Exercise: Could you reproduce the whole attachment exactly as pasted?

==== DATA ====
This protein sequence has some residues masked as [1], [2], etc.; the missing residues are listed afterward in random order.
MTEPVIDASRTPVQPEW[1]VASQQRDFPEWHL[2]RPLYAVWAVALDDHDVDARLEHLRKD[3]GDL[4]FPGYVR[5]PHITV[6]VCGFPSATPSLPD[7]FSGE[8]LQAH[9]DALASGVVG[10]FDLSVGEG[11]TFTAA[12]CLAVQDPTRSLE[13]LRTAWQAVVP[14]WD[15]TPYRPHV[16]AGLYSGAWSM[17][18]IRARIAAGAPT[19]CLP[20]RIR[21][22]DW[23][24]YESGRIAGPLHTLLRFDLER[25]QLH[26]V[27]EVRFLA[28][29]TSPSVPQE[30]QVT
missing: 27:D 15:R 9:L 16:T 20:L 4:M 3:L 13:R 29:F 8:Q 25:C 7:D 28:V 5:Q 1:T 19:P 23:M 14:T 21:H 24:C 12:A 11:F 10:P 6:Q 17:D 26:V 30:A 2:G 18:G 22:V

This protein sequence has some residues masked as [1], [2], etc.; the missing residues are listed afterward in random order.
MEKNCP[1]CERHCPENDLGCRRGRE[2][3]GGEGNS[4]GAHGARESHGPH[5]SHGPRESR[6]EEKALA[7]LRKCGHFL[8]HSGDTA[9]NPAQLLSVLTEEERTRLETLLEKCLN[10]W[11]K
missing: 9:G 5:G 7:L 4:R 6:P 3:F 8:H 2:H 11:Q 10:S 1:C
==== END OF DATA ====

This protein sequence has some residues masked as [1], [2], etc.; the missing residues are listed afterward in random order.
MTEPVIDASRTPVQPEW[1]VASQQRDFPEWHL[2]RPLYAVWAVALDDHDVDARLEHLRKD[3]GDL[4]FPGYVR[5]PHITV[6]VCGFPSATPSLPD[7]FSGE[8]LQAH[9]DALASGVVG[10]FDLSVGEG[11]TFTAA[12]CLAVQDPTRSLE[13]LRTAWQAVVP[14]WD[15]TPYRPHV[16]AGLYSGAWSM[17][18]IRARIAAGAPT[19]CLP[20]RIR[21][22]DW[23][24]YESGRIAGPLHTLLRFDLER[25]QLH[26]V[27]EVRFLA[28][29]TSPSVPQE[30]QVT
missing: 27:D 15:R 9:L 16:T 20:L 4:M 3:L 13:R 29:F 8:Q 25:C 7:D 28:V 5:Q 1:T 19:P 23:M 14:T 21:H 24:C 12:A 11:F 10:P 6:Q 17:D 26:V 30:A 2:G 18:G 22:V

This protein sequence has some residues masked as [1], [2], etc.; the missing residues are listed afterward in random order.
MEKNCP[1]CERHCPENDLGCRRGRE[2][3]GGEGNS[4]GAHGARESHGPH[5]SHGPRESR[6]EEKALA[7]LRKCGHFL[8]HSGDTA[9]NPAQLLSVLTEEERTRLETLLEKCLN[10]W[11]K
missing: 9:G 5:G 7:L 4:R 6:P 3:F 8:H 2:H 11:Q 10:S 1:C